Not since Charles and Mary Beard's Rise of American Civilization has a narrative been written for the general reader and student alike that so superbly explicates the origins of American capitalism. Arguing that the central fact explaining the success of the American experiment is the development of the economy, the distinguished economic historian Stuart Bruchey shows the reciprocal relationship between economic growth and values, law, and social and political change, as well as between economic development ad the more traditional variables of capital, labor, and resources.
Bruchey (economic history, Columbia), offers a comprehensive account of American capitalism from the settlement of Jamestown to the 1980s, covering the development of agrarian, manufacturing, and banking economies. He justifies the historically unequal distribution of wealth in America by arguing that the national wealth created by entrepreneurs has helped many other people, including ``even . . . slaves, at least on plantations in the Southwest.'' America's recent decline in economic growth, says Bruchey, is due to such factors as tax policies that encourage consumption rather than savings; complacency by American industry; and large defense expenditures. The book nicely complements Robert Nagle's American Conservatism: An Illustrated History ( LJ 6/15/89), which is more a political than economic narrative. Bruchey's work makes substantial use of statistical data and secondary sources. It is a recommended addition for public and academic libraries.-- David Steiniche, Missouri Western State Coll., St. Joseph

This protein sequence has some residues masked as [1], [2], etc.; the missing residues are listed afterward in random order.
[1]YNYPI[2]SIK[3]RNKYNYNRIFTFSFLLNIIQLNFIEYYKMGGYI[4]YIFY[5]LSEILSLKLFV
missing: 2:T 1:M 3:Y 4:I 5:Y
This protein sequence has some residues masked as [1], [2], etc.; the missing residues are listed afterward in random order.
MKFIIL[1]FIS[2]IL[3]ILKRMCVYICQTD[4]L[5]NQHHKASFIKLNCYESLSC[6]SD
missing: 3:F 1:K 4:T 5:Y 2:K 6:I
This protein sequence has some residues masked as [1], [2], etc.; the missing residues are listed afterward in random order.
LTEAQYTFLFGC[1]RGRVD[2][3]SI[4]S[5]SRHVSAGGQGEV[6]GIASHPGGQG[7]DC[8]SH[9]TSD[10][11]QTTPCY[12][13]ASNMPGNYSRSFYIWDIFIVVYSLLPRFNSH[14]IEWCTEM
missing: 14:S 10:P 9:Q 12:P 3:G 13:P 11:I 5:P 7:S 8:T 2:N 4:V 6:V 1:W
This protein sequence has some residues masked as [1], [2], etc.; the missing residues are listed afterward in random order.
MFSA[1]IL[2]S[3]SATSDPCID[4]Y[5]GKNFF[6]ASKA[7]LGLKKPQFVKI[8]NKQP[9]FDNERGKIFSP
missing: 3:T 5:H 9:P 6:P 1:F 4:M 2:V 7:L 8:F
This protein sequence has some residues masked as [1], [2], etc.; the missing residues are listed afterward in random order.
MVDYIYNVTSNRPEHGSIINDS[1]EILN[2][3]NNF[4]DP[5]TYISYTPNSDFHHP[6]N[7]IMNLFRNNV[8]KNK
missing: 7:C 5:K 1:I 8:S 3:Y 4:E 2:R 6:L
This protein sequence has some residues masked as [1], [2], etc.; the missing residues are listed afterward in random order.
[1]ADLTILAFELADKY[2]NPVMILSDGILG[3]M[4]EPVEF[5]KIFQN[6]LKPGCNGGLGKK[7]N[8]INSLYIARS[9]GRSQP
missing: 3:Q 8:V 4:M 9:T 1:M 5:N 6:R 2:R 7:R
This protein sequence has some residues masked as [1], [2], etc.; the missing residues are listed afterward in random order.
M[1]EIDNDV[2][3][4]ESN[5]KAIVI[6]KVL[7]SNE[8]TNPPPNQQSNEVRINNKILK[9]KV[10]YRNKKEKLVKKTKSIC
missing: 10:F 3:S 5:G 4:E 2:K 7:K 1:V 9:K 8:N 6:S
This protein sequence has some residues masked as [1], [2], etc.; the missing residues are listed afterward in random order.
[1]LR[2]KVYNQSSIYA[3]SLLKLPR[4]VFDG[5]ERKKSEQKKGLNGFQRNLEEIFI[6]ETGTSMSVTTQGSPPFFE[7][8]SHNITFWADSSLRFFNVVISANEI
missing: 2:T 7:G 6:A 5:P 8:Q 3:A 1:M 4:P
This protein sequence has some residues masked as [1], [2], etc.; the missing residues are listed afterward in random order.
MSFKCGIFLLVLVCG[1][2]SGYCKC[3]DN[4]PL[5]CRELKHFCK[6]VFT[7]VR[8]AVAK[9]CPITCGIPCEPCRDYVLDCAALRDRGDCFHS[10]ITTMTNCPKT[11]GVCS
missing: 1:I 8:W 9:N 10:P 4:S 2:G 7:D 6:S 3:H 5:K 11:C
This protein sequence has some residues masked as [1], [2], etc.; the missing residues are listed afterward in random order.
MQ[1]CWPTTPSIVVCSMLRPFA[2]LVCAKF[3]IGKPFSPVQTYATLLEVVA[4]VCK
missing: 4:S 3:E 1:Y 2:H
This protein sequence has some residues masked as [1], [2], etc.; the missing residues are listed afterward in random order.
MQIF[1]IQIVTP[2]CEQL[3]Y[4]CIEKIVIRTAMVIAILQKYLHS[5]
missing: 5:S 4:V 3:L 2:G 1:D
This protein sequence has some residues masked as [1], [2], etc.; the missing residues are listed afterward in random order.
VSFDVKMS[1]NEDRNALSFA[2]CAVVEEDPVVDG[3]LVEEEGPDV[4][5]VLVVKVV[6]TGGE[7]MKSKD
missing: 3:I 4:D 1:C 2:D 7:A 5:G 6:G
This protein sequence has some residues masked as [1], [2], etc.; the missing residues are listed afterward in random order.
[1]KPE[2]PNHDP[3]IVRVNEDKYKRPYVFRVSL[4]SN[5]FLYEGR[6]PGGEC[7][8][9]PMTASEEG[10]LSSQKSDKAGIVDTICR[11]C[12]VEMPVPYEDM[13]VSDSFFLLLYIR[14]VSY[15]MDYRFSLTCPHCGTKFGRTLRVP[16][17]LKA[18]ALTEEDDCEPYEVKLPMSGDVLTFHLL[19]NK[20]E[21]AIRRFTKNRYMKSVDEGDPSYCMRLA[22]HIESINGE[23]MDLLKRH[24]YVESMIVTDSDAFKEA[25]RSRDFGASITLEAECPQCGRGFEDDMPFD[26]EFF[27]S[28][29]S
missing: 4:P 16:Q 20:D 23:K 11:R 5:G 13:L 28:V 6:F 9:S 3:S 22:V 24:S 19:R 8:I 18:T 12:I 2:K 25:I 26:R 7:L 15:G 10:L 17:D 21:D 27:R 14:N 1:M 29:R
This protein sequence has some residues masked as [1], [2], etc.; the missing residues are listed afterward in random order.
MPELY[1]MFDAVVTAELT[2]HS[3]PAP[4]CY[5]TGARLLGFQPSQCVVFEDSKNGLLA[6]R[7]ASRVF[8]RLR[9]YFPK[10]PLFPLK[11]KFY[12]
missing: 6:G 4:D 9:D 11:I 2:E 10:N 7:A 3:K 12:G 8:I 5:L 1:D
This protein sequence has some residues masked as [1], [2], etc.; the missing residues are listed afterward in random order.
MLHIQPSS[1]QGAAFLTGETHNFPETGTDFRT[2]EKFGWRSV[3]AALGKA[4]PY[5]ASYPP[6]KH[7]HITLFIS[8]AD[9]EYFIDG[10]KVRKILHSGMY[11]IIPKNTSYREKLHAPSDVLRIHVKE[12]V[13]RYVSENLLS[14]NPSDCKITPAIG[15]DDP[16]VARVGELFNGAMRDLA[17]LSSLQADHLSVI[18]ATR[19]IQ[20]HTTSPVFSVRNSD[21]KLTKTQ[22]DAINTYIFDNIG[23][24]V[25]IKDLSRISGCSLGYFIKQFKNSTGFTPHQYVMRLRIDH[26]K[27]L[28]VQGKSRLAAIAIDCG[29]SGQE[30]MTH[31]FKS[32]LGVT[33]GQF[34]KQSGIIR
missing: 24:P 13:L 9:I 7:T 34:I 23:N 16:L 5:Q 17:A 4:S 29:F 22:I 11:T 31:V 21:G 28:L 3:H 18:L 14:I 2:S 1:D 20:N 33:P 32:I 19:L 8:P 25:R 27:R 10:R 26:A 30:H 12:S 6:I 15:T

Twelve accounts of interpretive research projects in developmental, clinical, social, and educational psychology demonstrate the practical and methodological aspects of such study. The three sections cover: the discovering of a workable perspective, conducting an inquiry within the adopted perspective, and critiquing results. The introduction compares hermeneutic (interpretive) views with those of empiricism and rationalism. Paperback edition ($17.95) unseen. Bruchey (emeritus, economic history, Columbian U.) brings together 20 years of research to explicate the origins of American capitalism and show the reciprocal relationship between economic growth and values, law, and social and political change, as well as between economic development and the more traditional variables of capital, labor, and resources. Annotation c. Book News, Inc., Portland, OR (booknews.com)